The mail-in votes in these states are skewed heavily democratic, and the in-person vote skew Republican. Due to the slow processing/counting dynamic discussed above, the counts displayed on election night will likely show Trump initially leading by a decent margin. In order to further undermine the legitimacy of the voting process, the President and partisan news stations may also try to initially claim victory based on this initial lead on election night — despite knowing that many votes remain uncounted. However, as all the mail in votes are counted, Vice President Biden’s numbers will continue to improve, and will probably be large enough to overcome the deficit presented in the initial returns. 

Can a legislature change its mind and cancel an election while it’s ongoing or after it happens?

It’s never happened and we think it would be illegal.

Well before an election begins, a legislature could decide to remove the people from the process that selects electors. The last state to flip flop like this was Florida in the 19th Century. In 1860, it held a popular vote for President. But after Florida seceded during the Civil War it didn’t participate in the presidential election of 1864. After Florida rejoined, it passed a law well before the 1868 election allowing its legislature to directly appoint electors. Florida then reversed course again before the 1872 election and held a popular vote for President. It has held a popular vote for President ever since. But, in theory, Florida could pass a law before the 2024 election and decide its legislature should appoint electors directly.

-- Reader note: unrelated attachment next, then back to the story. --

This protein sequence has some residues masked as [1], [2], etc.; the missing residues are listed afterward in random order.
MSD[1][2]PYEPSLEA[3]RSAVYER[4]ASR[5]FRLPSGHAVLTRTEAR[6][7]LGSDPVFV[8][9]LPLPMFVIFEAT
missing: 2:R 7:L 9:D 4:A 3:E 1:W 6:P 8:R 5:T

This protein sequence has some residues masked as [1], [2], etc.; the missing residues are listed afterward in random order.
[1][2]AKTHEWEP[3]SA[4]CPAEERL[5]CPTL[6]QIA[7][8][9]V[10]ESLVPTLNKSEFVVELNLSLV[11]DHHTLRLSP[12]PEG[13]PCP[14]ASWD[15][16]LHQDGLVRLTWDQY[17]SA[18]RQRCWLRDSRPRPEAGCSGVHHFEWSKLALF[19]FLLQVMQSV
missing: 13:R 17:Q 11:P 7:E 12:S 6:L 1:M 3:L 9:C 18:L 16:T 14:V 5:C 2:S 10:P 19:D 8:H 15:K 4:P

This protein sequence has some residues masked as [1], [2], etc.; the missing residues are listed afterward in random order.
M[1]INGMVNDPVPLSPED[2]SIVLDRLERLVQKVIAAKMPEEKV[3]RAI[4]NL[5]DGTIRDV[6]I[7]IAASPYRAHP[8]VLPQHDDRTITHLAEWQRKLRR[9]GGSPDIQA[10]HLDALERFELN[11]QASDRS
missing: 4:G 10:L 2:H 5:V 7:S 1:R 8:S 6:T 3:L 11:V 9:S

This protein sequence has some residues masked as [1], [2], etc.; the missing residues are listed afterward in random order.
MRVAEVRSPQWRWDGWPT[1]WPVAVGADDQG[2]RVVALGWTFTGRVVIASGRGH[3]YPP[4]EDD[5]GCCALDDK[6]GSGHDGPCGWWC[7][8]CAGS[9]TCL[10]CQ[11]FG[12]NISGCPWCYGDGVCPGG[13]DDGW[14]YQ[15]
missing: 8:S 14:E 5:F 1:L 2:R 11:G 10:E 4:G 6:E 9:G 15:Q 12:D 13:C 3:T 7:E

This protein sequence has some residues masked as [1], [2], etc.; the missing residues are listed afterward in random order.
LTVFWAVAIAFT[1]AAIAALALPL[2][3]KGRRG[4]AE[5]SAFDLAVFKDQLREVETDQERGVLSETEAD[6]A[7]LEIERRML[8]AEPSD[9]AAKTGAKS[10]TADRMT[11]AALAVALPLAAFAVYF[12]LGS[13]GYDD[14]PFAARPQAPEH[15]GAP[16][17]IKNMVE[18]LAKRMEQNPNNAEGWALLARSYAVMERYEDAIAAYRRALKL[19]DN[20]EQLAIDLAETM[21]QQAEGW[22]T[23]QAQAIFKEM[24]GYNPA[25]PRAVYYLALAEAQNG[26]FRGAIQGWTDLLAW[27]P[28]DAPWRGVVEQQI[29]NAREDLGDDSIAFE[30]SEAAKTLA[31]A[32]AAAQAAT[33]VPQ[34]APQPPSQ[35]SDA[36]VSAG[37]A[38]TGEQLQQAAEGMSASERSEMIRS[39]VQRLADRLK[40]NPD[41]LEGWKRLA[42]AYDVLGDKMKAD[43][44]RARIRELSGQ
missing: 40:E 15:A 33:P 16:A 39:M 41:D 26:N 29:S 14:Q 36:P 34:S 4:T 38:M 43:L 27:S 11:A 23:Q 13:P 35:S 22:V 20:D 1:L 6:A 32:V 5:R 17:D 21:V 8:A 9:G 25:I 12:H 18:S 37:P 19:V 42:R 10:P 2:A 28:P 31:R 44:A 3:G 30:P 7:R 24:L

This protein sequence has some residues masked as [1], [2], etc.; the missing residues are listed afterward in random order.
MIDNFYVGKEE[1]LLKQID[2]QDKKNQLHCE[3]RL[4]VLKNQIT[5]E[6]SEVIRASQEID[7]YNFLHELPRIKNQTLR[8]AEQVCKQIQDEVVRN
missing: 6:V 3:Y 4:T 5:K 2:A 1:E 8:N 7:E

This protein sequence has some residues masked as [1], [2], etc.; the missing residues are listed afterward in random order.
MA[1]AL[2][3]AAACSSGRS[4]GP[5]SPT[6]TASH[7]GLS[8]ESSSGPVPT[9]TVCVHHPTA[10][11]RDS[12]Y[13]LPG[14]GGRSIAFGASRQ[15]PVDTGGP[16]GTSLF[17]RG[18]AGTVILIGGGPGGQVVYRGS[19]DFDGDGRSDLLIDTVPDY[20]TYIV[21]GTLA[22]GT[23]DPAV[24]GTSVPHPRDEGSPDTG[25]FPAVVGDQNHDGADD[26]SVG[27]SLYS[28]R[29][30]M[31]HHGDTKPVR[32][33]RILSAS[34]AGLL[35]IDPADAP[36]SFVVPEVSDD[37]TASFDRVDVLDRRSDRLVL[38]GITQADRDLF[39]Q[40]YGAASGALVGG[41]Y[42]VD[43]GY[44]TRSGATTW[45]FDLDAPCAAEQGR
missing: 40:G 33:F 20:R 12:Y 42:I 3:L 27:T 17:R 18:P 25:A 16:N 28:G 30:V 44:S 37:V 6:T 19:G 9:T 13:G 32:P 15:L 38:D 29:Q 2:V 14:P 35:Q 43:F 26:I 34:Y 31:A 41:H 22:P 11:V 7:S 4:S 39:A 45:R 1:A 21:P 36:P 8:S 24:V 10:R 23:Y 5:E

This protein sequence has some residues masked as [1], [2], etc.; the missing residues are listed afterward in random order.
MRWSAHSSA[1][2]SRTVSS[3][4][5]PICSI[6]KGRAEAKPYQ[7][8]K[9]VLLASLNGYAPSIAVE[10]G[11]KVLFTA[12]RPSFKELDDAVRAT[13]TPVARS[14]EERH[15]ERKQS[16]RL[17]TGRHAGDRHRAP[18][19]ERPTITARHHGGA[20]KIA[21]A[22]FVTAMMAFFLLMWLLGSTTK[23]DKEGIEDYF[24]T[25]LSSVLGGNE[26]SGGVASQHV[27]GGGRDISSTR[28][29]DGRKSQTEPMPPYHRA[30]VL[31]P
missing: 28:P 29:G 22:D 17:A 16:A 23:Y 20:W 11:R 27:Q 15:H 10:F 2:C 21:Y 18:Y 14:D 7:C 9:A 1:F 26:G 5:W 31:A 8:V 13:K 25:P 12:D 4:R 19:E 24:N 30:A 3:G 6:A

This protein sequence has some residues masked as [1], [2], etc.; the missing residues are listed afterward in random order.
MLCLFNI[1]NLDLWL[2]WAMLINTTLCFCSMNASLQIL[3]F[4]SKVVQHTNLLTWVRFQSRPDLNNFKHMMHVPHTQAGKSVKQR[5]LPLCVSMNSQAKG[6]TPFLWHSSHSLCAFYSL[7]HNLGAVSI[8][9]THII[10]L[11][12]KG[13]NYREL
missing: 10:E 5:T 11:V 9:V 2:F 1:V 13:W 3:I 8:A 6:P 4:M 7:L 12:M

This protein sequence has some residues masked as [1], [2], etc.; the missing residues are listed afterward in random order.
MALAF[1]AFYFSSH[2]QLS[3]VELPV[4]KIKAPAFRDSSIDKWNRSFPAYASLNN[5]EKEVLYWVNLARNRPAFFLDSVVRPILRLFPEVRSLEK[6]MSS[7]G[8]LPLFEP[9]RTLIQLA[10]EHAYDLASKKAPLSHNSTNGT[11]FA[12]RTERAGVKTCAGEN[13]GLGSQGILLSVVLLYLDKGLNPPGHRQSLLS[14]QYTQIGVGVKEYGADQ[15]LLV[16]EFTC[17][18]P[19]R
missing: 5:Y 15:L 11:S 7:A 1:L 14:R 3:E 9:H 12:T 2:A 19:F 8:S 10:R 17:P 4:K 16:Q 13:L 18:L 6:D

But after an election has begun or after it’s been held, however, it’s less clear that the state may retroactively change the method of appointing electors. The best authority suggests it could not. 

First, such a procedure would seem to violate 3 U.S.C. § 1, which requires that states that hold elections select their electors on election day. If a legislature attempted to change the slate of electors after Election Day, it would miss this deadline and violate federal law.